Visual Disturbances or Loss of Vision
Eyes | Ophthalmology | Visual Disturbances or Loss of Vision (Symptom)
Visual disturbances are abnormalities of sight. Visual disturbances associated with neurological disorders often include double vision (diplopia), moving or blurred vision due to nystagmus (involuntary rapid movements of the eyes), reduced visual acuity, reduced visual field, and partial or total loss of vision as in papilledema, a swelling of the optic disc, or in blindness.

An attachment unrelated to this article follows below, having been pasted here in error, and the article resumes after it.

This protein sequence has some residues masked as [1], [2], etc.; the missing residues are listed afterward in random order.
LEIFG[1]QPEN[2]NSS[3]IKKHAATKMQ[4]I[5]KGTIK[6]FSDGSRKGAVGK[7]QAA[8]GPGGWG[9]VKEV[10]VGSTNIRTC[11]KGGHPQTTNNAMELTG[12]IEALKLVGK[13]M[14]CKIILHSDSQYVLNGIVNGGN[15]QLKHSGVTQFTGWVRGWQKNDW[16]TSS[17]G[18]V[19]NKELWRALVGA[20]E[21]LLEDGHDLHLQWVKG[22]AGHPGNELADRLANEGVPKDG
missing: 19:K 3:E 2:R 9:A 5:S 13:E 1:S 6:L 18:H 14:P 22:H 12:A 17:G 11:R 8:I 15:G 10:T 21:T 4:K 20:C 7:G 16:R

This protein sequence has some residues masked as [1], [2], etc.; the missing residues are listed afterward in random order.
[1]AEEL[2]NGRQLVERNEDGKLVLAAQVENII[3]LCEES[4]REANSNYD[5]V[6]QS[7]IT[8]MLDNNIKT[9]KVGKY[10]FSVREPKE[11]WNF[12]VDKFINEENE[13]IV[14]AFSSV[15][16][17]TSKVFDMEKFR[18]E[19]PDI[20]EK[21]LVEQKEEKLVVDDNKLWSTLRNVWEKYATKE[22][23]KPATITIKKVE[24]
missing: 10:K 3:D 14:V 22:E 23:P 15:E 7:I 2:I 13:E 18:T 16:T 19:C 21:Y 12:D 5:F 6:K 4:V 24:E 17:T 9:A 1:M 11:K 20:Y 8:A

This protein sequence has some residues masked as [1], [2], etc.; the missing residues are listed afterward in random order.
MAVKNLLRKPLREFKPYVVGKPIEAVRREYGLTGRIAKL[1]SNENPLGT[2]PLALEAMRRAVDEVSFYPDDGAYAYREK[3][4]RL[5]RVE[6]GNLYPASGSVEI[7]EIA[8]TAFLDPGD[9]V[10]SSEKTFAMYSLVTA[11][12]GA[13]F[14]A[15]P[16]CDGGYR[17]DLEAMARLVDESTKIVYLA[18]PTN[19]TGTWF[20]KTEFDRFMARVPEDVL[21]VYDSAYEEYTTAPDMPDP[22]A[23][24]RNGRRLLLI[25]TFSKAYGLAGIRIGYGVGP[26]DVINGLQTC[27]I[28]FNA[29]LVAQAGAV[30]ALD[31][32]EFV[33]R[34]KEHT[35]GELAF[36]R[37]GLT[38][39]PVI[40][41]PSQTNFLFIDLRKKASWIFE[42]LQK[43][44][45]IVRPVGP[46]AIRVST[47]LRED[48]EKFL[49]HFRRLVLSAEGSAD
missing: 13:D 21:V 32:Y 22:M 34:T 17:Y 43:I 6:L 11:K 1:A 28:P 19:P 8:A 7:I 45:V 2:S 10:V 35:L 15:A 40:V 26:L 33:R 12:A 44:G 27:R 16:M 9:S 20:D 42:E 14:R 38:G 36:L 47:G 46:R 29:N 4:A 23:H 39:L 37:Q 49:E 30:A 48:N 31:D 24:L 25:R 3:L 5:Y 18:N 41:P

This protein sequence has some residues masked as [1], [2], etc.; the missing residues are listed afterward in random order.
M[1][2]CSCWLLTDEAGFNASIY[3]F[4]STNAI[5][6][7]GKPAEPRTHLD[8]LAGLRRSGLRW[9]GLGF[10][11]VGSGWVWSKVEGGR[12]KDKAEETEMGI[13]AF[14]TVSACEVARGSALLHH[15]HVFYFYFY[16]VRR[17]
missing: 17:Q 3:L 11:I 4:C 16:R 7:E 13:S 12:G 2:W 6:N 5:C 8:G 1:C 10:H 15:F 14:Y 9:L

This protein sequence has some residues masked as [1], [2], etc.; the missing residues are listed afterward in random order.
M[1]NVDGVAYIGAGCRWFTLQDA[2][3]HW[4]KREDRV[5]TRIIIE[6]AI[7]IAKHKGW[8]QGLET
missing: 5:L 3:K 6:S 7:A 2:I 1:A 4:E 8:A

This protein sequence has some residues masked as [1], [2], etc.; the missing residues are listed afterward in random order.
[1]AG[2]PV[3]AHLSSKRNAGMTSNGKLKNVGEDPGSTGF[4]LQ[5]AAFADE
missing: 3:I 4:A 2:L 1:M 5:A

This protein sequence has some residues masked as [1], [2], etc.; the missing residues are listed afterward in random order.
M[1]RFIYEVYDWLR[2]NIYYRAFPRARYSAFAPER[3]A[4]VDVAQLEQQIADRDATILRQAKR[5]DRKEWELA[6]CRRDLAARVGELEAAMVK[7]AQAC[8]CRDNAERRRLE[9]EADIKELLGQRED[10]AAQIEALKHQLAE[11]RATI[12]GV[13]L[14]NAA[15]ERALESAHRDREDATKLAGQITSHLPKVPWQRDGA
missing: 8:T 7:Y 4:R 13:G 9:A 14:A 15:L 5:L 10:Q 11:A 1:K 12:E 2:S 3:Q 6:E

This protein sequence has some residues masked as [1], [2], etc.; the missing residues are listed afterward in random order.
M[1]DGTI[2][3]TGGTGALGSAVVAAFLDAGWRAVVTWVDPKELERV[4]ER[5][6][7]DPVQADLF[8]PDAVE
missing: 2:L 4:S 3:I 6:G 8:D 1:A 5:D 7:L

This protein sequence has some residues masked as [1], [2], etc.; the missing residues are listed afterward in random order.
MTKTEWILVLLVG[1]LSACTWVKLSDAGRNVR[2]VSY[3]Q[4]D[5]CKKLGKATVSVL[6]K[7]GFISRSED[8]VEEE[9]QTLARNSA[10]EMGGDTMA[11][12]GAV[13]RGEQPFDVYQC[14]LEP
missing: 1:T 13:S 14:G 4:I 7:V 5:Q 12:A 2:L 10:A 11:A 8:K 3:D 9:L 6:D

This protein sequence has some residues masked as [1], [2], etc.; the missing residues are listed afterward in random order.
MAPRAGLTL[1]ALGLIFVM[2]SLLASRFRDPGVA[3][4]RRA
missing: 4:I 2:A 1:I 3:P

Visual disturbances are often symptoms of other disorders, in particular neurological disorders, but can also occur due to muscular disorders, vascular diseases, cancer, or trauma. Additionally diseases such as diabetes and hyperthyroidism can contribute to the visual abnormalities. Some visual disturbances arise from congenital conditions that are often hereditary.
Some common causes of vision loss include eye trauma, clouding of the lens (cataract), increased eye pressure (glaucoma), retinal damage due to diabetes (diabetic retinopathy), breakdown of the central portion of the retina (age-related macular degeneration), retinal detachment, inflammation of the optic nerve (optic neuritis), and stroke. Some medications can also affect vision.